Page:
Lowe's (NYSE:LOW) has outpaced the growth of the S&P 500 (see chart below) over the last five years, particularly since 2013.
Over the past four years, the company has grown its sales at an annualized rate of 3.1% per year, from $47.2B in FY09 to $53.4B in FY13. Operating income and net income have grown faster at annualized rates of 7.5% and 6.45%, respectively, driven primarily by a slight increase in gross margins as well as by increased operating leverage. SG&A expenses declined from 24.8% to 24.0% over the same period.
Lowe's is the second largest home improvement retailer in the US, with 1832 stores at the end of FY13. Store count increased last year with the acquisition of Orchard Supply Hardware, and has grown from 1710 to 1832 over the last four years with the acquisition accounting for the majority of the expansion. Over the last three years, comparable store sales have grown at 1.3%, 0.0% and 4.8%, respectively. However, the nature of its business is cyclical and dependent on the housing market. The following chart shows the trend in comparable store sales during the period of the 2007-2008 recession, and comparing it to Home Depot (NYSE:HD).
The charts clearly show the impact of the recession on store comps for both LOW and HD, however, Home Depot's performance has been better since FY10.
Store growth and comp growth assumptions
Lowe's has grown its store count in fits and starts, with periods of rapid expansion followed by periods of relatively stable growth. In my model, I assume a growth in store count of around 15 per year, leading to a total store count of 1937 by the end of 2020. At this point, Lowe's would be more than 80% of Home Depot's size as measured by number of stores.
I am using relatively optimistic assumptions to model out same-store sales growth, and have used a growth rate of 4% for FY14 (in accordance with management guidance), growing to 5% through 2020. The chart below shows the store count and same store sales growth in my model:
Gross margins for LOW have remained fairly stable at the 34-35% range over the last five years. In the model I assume stable gross margins at 35% - this is exactly in line with Home Depot's gross margins as well. I have also modeled SG&A expense to decline slightly each year to reach 23.4% of sales by 2020. The Home Depot spends only 21% of sales on SG&A, so there is an opportunity for LOW to become more efficient. A comparison of gross margins and SG&A expenses for LOW and HD is shown in the chart below.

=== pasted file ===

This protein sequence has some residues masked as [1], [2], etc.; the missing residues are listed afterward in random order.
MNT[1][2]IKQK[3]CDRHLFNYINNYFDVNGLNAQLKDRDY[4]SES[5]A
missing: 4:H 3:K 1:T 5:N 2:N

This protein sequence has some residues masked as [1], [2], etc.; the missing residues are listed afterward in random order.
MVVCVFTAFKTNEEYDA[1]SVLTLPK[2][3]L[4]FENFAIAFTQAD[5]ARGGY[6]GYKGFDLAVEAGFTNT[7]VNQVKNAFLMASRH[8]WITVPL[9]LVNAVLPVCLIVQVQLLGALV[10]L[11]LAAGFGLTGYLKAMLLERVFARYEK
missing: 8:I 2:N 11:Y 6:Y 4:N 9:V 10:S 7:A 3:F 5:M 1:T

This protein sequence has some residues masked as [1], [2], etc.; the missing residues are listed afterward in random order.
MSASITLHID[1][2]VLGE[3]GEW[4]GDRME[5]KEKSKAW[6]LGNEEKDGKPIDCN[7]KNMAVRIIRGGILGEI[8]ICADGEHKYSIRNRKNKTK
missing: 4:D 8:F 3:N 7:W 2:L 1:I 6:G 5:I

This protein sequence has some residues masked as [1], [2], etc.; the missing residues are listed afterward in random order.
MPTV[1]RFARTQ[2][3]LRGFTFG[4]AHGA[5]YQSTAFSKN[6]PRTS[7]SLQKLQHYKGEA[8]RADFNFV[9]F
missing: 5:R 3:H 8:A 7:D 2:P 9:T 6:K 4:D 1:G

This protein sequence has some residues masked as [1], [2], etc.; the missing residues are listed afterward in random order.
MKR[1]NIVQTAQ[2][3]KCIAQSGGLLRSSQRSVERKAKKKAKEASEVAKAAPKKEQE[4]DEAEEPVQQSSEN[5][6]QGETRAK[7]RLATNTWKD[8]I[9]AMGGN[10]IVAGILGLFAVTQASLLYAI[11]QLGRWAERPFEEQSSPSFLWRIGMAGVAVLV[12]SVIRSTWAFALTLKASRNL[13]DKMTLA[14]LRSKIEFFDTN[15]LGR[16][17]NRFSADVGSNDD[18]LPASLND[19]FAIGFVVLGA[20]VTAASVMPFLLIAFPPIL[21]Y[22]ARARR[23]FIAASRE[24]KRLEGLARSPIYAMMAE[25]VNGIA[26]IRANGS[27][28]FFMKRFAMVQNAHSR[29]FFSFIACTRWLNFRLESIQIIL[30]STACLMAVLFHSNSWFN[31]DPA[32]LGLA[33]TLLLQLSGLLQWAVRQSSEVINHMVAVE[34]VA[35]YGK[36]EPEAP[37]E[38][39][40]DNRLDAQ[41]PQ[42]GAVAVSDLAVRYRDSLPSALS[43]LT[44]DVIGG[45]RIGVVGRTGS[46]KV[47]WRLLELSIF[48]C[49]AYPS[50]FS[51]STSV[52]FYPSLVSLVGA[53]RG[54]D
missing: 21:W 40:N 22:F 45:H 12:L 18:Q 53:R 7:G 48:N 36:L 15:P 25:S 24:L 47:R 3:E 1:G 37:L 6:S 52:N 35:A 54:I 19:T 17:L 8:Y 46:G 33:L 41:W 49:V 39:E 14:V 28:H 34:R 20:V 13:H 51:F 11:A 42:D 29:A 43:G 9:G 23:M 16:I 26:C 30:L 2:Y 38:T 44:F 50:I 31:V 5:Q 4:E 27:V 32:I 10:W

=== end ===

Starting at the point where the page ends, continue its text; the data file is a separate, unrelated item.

To calculate cash flow, I have assumed the ratio of depreciation to capex remains relatively flat - net income for Lowe's is lower than cash flow (since depreciation has been higher than capex), and I have factored this into my analysis.
Using these assumptions and discount rates/terminal value growth rates of 10% and 3%, respectively, I get to a fair market value (FMV) of $44 for Lowe's, which is around a 7% discount to current prices. This suggests that the company is modestly overvalued even with my aggressive assumptions on sales growth (6.0 % annually in my model, against 3.1% over the last 4 years). I am also assuming some operating leverage, through a reduction in SG&A expenses as a percentage of sales. Hence, I believe that my valuation model is fairly conservative. The one area of upside would be if Lowe's were able to reduce its SG&A expenses to the level of HD without a corresponding reduction in sales growth - this would push the FMV to $55, which would be a 17% upside to today's price. The complete valuation model is attached below.
In my last article, I wrote about how Home Depot was meaningfully overvalued at current prices relative to its growth outlook. Based on my analysis of Lowe's, it appears to be in the same boat, albeit the extent of overvaluation is not as much. It needs to meet a high bar to justify its current price, and investors should wait for a more opportune time to buy.
Disclosure: The author has no positions in any stocks mentioned, and no plans to initiate any positions within the next 72 hours. The author wrote this article themselves, and it expresses their own opinions. The author is not receiving compensation for it (other than from Seeking Alpha). The author has no business relationship with any company whose stock is mentioned in this article.
Additional disclosure: I am short LOW $30 puts.